It may seem harmless to listen to your favorite song or podcast via your personal headset while driving or riding your bike. After all, your hands are still on the wheel/handlebars and your eyes are on the road. It can even seem like a safe, hands-free alternative to talking on your cell phone while operating a vehicle. Unfortunately, Chapter 316.304 of the Florida Statutes make the “wearing of headsets, headphones, or other listening device” while operating a vehicle illegal.
Learn what this law entails before hitting the road to protect yourself from legal trouble.
Details of the Florida Headphone Law
Driver distraction is one of the leading causes of car accidents around the country. According to the National Highway Traffic Safety Administration, distracted driving injured 319,000 and killed 3,477 people in 2015. Listening to music or using a headset to talk may not seem as dangerous as other forms of distraction, such as texting and driving, but, if the headset interferes with a driver’s ability to hear his/her surroundings, it can be. Headset use can make it impossible to hear car horns, shouts, or vehicles approaching you – putting you at risk of an accident.
According to Florida law, you cannot listen to anything using ear buds, headphones, or headsets while driving a vehicle or riding a bicycle. The rule does not apply to hearing aids or instruments used to enhance human hearing. You can, however, use a headset in conjunction with a cell phone, as long as you only wear the headset in one ear only. Your other ear must be able to hear the sounds around you while you drive or bike. If you operate a motorcycle and have a helmet with a headset already installed, you can use the headset. However, you must wear it in a way that the speakers do not make direct contact with your ears, so that you can hear surrounding noises.
The law does not apply to law enforcement officers with job-related communication devices, applicants for motorcycle licenses while taking the exam, and any person who uses a headset in conjunction with a central base operation (as long as it only provides sound through one ear). The Department of Highway Safety and Motor Vehicles (DHSMV) has administrative power over the specifications regarding headset equipment Chapter 316 permits while driving. If officers submit certain headsets for review, the DHSMV can inspect it and publish it on a list of approved equipment or state it does not approve the item.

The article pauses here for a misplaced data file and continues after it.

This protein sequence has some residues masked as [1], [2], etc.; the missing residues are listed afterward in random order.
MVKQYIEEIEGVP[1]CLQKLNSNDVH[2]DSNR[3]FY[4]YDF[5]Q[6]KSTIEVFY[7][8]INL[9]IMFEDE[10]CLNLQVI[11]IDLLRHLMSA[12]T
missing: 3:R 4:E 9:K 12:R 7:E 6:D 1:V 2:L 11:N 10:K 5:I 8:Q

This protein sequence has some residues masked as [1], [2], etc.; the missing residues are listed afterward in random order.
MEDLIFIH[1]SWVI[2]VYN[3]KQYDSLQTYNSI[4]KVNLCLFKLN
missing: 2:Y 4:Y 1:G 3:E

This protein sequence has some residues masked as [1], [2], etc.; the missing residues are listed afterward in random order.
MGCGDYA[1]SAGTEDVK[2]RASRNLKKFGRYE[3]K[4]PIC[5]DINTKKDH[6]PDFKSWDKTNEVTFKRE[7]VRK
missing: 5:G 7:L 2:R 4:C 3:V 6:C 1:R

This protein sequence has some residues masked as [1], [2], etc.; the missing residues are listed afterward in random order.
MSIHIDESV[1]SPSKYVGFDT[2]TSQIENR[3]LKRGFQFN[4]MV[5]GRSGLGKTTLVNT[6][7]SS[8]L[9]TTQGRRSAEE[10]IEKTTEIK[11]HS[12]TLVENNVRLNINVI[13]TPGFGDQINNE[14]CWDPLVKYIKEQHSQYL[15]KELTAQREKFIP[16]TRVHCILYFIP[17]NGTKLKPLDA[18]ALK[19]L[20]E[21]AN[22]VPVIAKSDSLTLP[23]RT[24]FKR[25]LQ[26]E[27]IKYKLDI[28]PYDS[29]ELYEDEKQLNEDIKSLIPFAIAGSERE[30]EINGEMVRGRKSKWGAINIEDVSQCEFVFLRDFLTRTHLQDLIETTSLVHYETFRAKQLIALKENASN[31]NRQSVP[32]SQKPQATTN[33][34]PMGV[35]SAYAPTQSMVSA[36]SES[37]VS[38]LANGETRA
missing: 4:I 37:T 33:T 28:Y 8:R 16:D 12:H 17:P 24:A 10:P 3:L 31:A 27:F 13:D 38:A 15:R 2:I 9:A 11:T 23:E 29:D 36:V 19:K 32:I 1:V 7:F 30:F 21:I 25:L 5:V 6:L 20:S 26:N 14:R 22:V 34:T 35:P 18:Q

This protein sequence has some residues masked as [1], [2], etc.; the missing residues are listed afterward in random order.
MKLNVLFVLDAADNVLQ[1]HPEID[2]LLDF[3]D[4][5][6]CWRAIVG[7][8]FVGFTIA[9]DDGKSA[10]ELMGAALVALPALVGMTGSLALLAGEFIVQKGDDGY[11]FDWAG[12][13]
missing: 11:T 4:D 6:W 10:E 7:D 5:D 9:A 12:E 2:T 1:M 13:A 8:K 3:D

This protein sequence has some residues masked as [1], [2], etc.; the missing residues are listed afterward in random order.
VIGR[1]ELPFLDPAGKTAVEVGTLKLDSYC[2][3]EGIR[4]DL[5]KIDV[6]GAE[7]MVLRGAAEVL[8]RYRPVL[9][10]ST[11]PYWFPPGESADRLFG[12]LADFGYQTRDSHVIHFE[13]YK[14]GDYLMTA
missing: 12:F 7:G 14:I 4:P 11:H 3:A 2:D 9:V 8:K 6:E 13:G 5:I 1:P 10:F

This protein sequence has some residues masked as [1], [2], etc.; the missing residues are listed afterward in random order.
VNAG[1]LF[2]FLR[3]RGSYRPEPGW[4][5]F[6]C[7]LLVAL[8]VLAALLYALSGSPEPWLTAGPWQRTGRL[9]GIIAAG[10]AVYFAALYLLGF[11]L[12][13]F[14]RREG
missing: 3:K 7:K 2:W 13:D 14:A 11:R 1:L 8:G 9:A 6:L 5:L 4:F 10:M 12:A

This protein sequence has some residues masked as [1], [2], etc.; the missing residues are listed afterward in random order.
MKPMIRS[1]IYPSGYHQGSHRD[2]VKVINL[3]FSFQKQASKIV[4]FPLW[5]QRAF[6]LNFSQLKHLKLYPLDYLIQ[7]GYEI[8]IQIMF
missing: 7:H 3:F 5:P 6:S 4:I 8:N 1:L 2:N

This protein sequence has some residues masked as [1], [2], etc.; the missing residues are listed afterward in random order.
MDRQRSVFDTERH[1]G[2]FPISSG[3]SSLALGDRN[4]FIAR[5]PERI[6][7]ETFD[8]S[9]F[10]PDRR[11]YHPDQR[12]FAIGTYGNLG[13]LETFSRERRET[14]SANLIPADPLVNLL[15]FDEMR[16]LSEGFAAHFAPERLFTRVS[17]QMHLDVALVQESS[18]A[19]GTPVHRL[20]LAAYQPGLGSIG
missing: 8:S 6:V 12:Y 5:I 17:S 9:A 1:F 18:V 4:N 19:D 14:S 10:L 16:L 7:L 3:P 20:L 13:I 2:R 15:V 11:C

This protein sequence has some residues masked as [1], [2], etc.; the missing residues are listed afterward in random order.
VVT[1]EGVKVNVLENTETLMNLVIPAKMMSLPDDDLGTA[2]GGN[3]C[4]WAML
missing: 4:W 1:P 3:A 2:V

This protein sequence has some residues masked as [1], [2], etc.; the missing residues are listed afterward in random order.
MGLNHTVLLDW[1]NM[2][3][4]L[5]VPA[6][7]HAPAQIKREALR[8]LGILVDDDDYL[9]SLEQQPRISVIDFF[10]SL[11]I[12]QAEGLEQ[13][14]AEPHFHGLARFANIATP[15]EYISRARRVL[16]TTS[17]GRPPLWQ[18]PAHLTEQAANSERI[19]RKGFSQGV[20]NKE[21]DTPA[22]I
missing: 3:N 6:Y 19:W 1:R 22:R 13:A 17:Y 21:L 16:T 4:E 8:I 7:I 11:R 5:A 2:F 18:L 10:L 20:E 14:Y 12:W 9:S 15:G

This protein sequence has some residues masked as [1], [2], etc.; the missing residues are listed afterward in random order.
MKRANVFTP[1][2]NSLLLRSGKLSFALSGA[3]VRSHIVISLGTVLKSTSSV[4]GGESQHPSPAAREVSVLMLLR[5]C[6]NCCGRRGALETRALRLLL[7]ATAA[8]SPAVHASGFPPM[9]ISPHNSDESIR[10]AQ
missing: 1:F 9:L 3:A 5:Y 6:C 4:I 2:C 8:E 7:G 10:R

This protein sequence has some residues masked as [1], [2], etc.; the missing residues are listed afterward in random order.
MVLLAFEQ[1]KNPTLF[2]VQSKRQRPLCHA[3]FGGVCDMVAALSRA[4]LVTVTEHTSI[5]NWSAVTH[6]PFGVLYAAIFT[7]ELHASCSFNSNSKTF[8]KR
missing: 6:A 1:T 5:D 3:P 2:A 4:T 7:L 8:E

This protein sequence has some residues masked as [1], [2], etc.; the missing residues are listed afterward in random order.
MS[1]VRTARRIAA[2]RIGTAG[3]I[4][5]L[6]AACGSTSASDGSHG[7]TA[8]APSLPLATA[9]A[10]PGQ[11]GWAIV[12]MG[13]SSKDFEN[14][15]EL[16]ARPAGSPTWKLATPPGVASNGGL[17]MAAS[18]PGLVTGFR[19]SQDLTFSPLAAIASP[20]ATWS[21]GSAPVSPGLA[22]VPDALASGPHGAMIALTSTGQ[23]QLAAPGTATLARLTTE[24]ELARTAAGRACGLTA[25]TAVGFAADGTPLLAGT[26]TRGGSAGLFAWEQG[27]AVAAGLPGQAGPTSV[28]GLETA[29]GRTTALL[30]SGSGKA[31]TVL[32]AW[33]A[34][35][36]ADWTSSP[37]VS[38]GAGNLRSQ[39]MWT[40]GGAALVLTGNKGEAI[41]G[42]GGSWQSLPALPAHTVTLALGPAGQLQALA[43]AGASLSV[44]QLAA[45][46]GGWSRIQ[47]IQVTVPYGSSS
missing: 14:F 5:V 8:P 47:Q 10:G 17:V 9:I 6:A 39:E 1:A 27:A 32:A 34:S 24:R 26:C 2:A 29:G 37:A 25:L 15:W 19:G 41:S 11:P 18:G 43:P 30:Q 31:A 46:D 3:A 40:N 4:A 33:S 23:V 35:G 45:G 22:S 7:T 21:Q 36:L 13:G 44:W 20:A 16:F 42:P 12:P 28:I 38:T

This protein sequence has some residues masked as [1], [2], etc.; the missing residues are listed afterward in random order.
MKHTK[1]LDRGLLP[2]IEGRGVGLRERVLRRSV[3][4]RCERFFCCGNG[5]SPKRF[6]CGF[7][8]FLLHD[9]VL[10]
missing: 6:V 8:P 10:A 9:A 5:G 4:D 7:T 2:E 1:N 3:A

Your Bicycle as a Motor Vehicle
In Florida, a bicycle is legally a “vehicle.” Bicyclists have all the same rights, duties, and responsibilities as motor vehicle drivers. They must obey all the same traffic laws, including Chapter 316 of the Florida Statutes. Bicyclists may only use headsets if they cover one ear and if the other ear can hear surrounding sounds. Chapter 316.304 states that “a bicyclist may not wear a headset, headphones, or other listening device while operating the bicycle.” The law comes with the same stipulations and exceptions as explained above for motor vehicle operators.
Surrounding noises contribute to a bicyclist’s safety on Miami’s busy roadways. A bicyclist should be able to hear the noises of traffic, other bikers, and pedestrians around them to prevent an accident.
For example, say a vehicle ran a red light and illegally entered an intersection. The surrounding drivers may honk their horns and shout at the driver to prevent a collision. A biker listening to music with both ears might not hear this commotion and bike straight into the oncoming red light runner.
Violating Florida’s headphone laws while driving or cycling is a noncriminal traffic infraction, punishable with the same consequences as other nonmoving violations. It could result in fines of $15, $30, or greater depending on the circumstances. If you contribute to an accident because you were breaking the headphone law, you may find yourself liable for the other party’s damages. If the latter occurs, contact our Miami car accident attorneys for immediate legal advice during a free consultation.